The Pro Bike Tool features a design similar to the Lezyne Road Drive; we rank it lower due to its lack of a locking mechanism for the handle. During testing, the handle would frequently extend on bumpy roads — not the end of the world, but annoying. The Lezyne Gauge Drive HV had a similar issue, but being a mountain bike specific pump we mostly carried it in a hydration pack which would prevent it from extending.
When it comes to portable pumps, size and weight matter. The mini is a mandatory piece of equipment you will be carrying it all the time, either in jersey or hydration pack. Paying attention to the weight and size when you purchase will pay dividends in the long run. Pump length is also a consideration. In general, we advocate purchasing the longest one that you can fit in your hydration pack or comfortably carry in a jersey pocket. The extra length makes the pump slightly less portable, but it pays dividends in efficiency.
That said, the highest scoring mini we tested is the Topeak Race Rocket HP. It is the shortest product we tested at 18.5cm, and also the lightest at 87g. The Race Rocket simply disappears in a jersey pocket. The Lezyne Road Drive, winner of our Editors' Choice Award, scores lower due to its increased length at 23.5cm. We still find it easy to carry in a jersey pocket, but it will not fit horizontally like the Race Rocket, so it will stick out the top of most jersey pockets. Striking a balance between portability and capability, the Velocity Apogee MTB is only 17.75 cm and weighs 136 grams, but can inflate both tires and suspension forks, a very handy feature.
Our highest scoring frame pump is the Silca Impero. While it is heavier than the other frame pumps we tested, it has by far the most secure fit on a wide variety of frames. The silicone end bumpers are very malleable and flex to accommodate a wide variety of tubing shapes. Even on the roughest roads we never had an issue with dislodging the Impero. We acknowledge that weight is important, but feel the optimal security provided by the Impero outweighs the increased weight.
In general, mini pumps and frame pumps are a seldom-used item, but when you need them there should be no question of functionality. Any tool with moving parts is subject to wear over time, and we certainly made every attempt during testing to put the products through far more use cycles than the average cyclist will see in a season of riding. Most mini pumps and frame pumps deteriorate more from exposure to the elements than actual use.
All of the products we tested help up well over our six-month test period, though we did see some air chuck degradation. This is due to the delicate nature of rubber seals that are susceptible to drying out and cracking with both use and exposure to the elements. For this reason, our highest scoring products are the Lezyne and Topeak pumps. Their flexible, stowable hoses put less direct pressure on the air chucks.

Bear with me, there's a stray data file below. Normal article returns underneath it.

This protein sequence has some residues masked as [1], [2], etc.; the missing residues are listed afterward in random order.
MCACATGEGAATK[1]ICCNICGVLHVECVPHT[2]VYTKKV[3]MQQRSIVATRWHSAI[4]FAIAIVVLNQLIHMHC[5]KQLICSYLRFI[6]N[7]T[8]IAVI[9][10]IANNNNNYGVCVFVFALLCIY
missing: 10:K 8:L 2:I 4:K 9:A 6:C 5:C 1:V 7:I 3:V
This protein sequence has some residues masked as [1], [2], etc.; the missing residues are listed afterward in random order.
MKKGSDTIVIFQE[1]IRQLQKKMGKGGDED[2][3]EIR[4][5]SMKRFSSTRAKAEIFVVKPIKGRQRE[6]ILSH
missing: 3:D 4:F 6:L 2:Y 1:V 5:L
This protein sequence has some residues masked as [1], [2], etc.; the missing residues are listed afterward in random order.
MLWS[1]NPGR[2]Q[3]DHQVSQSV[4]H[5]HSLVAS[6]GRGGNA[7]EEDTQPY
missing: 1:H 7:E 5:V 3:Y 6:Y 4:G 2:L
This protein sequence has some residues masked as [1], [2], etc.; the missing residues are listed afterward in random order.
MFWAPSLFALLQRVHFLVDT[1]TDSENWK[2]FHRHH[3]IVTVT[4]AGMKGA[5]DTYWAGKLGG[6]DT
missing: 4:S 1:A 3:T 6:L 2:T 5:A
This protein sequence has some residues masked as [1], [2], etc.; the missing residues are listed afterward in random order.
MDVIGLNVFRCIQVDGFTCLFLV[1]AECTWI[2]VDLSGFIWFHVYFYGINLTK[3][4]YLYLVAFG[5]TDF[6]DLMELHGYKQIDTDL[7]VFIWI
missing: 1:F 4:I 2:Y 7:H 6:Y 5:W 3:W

The Pro Bike Tool is also a good choice. It uses the same stowable hose design as the Lezyne Road Drive with the addition of an inline pen gauge. Scoring slightly lower is the Lezyne Gauge Drive HV, as the hose attachment threads on the pump body are plastic. The other Lezyne products we tested use metal. The pump can get hot enough on occasion to damage the heated plastic threads when removing the hose. Overall, though, having the hose stowed inside the pump protects the valve from the elements and leads to longer life.
Other high scoring products include the Silca Impero and Silca Pocket Impero. Silica pumps feature a leather piston that is known to be one of the longest lasting, most reliable designs available. Many of our testers have 20-year-old Pista floor pumps that are still in working order with the same leather piston design. In addition, Silica uses a brass check valve in the head that is widely regarded as one of the most reliable designs available. What we don't like in regards to the Silica pump is the exposed nature of the head seals that are not protected from the elements when stowed on a bike.
Mini pumps and frame pumps are a critical piece of equipment for cyclists of all disciplines and experience levels. We hope you found our review helpful to your mini or frame pump purchasing decision. For more assistance see our Buying Advice Article. For more information on our testing process, see How We Tested.
— Curtis Smith and Kurt Gensheimer
Still not sure? Take a look at our buying advice article for tips.